Good communication is vital to the success of any business, and working from home can make communicating clearly and effectively a little more challenging. If you are working with a team, take some steps to be sure that your communication is clear and that you are giving and getting the information you need.
Plan out your conversations. Know what you want to ask, what you need to say, and encourage others to do the same. Starting a phone call, meeting, and even an email with a plan can mean less confusion, fewer misunderstandings, and better outcomes.
Give yourself a schedule. Decide when your work day starts and ends, when you’ll take breaks, and when you’ll stop for lunch. Then stick to the schedule. Blocking out time to focus on specific tasks gives a much needed structure to our work day, letting us give our full attention on a task. Too often the alternative to this is jumping from one task to the next, losing focus, and not getting things done.
However you decide to do so, set up your work calendar to include breaks, client appointments, projects, calls, and whatever else falls into your work day. And remember to do work stuff “at work” and home stuff outside of work. It’s easy to blur those lines when you realize the trash hasn’t been taken out. Resist the urge and wait until you “leave work.”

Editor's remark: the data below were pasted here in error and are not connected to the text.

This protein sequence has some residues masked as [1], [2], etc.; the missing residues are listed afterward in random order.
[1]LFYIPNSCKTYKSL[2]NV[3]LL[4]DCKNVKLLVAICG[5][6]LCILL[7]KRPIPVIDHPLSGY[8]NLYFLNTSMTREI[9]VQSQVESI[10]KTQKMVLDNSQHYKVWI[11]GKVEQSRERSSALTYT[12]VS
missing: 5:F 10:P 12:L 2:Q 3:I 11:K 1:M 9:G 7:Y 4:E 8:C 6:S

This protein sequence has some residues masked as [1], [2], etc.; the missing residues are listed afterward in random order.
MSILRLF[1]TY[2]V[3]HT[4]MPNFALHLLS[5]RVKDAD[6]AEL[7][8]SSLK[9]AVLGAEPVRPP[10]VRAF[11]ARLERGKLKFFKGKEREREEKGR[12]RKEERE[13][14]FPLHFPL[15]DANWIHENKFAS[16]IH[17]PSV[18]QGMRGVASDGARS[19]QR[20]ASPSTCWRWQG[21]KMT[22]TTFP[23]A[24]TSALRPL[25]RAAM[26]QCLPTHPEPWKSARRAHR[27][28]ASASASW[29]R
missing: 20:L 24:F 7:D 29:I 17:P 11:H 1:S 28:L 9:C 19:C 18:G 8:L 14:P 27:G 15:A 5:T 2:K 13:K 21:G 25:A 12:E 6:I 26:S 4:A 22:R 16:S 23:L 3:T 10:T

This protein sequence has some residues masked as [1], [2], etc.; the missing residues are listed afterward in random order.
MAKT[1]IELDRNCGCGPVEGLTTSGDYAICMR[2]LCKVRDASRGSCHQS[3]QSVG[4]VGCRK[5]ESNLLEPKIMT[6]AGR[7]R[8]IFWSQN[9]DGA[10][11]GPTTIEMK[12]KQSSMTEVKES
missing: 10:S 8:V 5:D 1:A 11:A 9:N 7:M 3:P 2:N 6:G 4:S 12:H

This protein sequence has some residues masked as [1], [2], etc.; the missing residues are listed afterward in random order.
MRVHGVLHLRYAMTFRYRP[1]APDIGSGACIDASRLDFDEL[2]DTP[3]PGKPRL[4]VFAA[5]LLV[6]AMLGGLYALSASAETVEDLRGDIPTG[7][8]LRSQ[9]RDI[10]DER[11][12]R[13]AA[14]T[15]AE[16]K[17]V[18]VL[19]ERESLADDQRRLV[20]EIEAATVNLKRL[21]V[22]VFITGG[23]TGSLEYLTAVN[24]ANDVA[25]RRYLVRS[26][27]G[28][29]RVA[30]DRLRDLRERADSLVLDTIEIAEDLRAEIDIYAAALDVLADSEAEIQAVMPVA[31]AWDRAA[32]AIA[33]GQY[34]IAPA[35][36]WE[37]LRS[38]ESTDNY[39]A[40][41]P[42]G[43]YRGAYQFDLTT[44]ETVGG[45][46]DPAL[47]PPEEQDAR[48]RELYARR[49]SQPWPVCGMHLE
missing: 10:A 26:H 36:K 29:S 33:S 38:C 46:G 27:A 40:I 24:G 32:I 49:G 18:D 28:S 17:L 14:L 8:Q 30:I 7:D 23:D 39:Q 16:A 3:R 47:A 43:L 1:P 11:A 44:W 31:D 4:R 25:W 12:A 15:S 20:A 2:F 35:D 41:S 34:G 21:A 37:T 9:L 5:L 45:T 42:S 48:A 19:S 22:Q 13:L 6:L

Leave work at the end of the day. Once you finish working for the day, allow yourself the same type of transition that you used to start the day. One entrepreneur I know logs his time for the day, shuts down his computer, and goes for a short walk around his yard before returning home. He comes in, changes clothes, and settles in for an evening with his family.
Keep Up the Great Work!
The benefits of working from home and working for yourself can be outstanding. And the challenges they pose don’t have to be overwhelming. Keep a clear idea of what you want to accomplish, and take a step (even a small one) every day that moves you towards those goals. You’ve Got This!∎
Use this link to get a free 15 minute hypnosis audio for stress relief.
Karen Gray is a Certified Professional Hypnotist, a Certified Hypnosis Instructor, a Registered Nurse, and the Director of Green Mountain Hypnosis. For more information on how you can use hypnosis to change your life, contact Karen at firstname.lastname@example.org, or (802) 566-0464.